LITTLE ROCK — The U.S. Food and Drug Administration has axed a nicotine addiction study at an Arkansas lab after the deaths of four squirrel monkeys.
The FDA issued a statement Friday saying the study was immediately put on hold in September when agency officials learned the four monkeys had died at the National Center for Toxicological Research. Three of the monkeys died because of complications involving anesthesia, and one death was related to bloat, the cause of which can be unclear, said Tara Rabin, an FDA spokeswoman. Rabin said she didn’t know when the monkeys died.
The study began in 2014 with two dozen male monkeys, half adults and half adolescents, according to documents on the FDA’s website.
Renowned primate researcher Jane Goodall wrote to the agency Sept. 7, saying the center’s treatment of monkeys was “tantamount to taxpayer-funded torture.”
“I was disturbed — and quite honestly shocked — to learn that the U.S. FDA is still, in 2017, performing cruel and unnecessary nicotine addiction experiments on monkeys,” Goodall wrote.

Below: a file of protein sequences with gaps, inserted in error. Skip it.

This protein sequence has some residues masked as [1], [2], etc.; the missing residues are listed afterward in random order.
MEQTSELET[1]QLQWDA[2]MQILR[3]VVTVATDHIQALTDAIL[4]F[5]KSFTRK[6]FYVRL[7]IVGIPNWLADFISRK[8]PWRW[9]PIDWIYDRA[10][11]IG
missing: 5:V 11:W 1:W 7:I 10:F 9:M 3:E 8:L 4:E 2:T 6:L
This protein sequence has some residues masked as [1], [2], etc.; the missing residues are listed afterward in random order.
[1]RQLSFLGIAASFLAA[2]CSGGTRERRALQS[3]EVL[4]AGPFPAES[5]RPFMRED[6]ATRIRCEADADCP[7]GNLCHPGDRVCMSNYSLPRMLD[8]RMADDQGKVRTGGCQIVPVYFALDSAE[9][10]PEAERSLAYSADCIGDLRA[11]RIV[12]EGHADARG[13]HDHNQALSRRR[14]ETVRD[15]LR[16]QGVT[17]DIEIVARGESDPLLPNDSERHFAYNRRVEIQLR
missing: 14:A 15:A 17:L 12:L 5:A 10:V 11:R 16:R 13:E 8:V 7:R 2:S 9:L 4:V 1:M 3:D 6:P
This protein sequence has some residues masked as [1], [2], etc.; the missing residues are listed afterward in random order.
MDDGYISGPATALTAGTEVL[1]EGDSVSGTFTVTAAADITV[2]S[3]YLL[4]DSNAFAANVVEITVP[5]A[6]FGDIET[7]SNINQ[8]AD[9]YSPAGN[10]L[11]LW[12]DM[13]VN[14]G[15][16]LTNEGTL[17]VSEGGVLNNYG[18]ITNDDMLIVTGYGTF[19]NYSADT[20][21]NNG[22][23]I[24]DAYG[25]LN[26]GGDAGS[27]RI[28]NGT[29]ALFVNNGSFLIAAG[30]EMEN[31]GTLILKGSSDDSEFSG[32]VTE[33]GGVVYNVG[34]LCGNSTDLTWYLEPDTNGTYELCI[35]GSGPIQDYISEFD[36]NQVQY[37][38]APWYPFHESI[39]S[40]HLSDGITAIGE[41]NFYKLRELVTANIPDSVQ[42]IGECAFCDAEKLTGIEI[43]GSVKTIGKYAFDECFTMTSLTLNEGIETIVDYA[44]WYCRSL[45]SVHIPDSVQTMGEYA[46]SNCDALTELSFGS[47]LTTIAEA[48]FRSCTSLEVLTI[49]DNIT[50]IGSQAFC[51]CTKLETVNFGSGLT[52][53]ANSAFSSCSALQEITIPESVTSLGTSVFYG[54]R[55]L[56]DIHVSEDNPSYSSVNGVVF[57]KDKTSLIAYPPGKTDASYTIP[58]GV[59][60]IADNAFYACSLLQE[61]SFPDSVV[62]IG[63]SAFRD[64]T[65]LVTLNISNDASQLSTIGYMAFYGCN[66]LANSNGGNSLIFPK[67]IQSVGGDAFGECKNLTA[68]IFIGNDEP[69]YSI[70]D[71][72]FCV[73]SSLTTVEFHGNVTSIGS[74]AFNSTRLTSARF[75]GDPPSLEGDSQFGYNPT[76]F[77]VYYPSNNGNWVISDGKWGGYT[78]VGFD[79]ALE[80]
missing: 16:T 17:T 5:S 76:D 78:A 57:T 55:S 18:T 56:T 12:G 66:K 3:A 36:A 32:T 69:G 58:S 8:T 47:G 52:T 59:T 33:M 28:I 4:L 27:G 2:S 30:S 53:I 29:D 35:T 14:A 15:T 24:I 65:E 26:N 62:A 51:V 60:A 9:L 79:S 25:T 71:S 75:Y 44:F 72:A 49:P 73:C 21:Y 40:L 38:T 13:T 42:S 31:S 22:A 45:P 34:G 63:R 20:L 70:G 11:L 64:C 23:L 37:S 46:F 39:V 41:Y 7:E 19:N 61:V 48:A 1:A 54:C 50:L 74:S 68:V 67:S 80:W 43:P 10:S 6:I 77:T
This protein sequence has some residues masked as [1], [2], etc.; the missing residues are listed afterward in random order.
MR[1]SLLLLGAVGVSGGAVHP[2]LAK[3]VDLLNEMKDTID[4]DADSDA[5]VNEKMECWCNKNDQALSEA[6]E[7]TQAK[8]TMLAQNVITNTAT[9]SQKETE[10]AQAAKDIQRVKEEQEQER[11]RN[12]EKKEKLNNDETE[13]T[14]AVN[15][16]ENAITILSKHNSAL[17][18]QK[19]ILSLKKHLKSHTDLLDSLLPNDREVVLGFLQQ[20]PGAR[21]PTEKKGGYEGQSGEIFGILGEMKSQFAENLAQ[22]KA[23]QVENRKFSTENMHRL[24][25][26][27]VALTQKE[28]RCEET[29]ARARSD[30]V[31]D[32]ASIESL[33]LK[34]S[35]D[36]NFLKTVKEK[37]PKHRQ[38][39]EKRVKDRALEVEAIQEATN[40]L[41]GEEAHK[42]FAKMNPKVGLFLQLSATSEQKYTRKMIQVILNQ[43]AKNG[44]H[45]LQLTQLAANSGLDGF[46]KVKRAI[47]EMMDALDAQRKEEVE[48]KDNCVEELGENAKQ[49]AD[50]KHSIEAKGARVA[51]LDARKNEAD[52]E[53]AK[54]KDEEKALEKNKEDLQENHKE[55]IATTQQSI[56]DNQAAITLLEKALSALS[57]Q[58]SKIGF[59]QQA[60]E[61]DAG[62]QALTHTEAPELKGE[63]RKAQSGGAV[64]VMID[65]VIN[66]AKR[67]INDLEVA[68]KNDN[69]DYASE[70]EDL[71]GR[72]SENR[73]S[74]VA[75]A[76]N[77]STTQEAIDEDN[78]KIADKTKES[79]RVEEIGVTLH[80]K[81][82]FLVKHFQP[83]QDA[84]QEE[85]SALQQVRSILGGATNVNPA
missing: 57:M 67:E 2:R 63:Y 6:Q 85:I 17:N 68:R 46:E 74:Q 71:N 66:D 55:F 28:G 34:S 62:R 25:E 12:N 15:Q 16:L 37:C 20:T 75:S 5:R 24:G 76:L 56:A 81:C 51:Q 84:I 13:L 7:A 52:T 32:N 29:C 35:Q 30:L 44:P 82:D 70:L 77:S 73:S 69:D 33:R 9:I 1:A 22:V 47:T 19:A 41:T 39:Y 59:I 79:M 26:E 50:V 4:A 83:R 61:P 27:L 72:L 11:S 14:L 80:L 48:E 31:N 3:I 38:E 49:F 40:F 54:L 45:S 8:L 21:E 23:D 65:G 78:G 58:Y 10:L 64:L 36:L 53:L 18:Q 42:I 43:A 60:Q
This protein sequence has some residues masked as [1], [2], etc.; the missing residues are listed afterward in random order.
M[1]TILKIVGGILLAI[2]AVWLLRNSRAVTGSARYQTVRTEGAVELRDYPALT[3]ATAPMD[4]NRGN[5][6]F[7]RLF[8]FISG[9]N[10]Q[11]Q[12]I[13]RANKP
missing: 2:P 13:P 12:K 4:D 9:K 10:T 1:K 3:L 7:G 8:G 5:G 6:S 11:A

She said devices were placed in young monkeys to deliver nicotine directly into their bloodstreams. The animals were then put in restraint devices and trained to press levers to receive nicotine doses, Goodall wrote.
“To continue performing nicotine experiments on monkeys when the results of smoking are well-known in humans — whose smoking habits can be studied directly — is shameful,” she wrote.
An investigation of the lab found there was “a generalized lack of adequate oversight” that could lead to future problems, said Scott Gottlieb, FDA commissioner.
“Based on this (FDA) team’s findings, it is clear the study was not consistent with the agency’s high animal welfare standards,” Gottlieb said Friday. “These findings indicate that FDA’s animal program may need to be strengthened in some important areas.”
Gottlieb has called for a third-party investigation of all of the agency’s animal research programs, beginning with those conducted at the Arkansas lab. He said the remaining monkeys at the facility will be placed in a new permanent sanctuary home.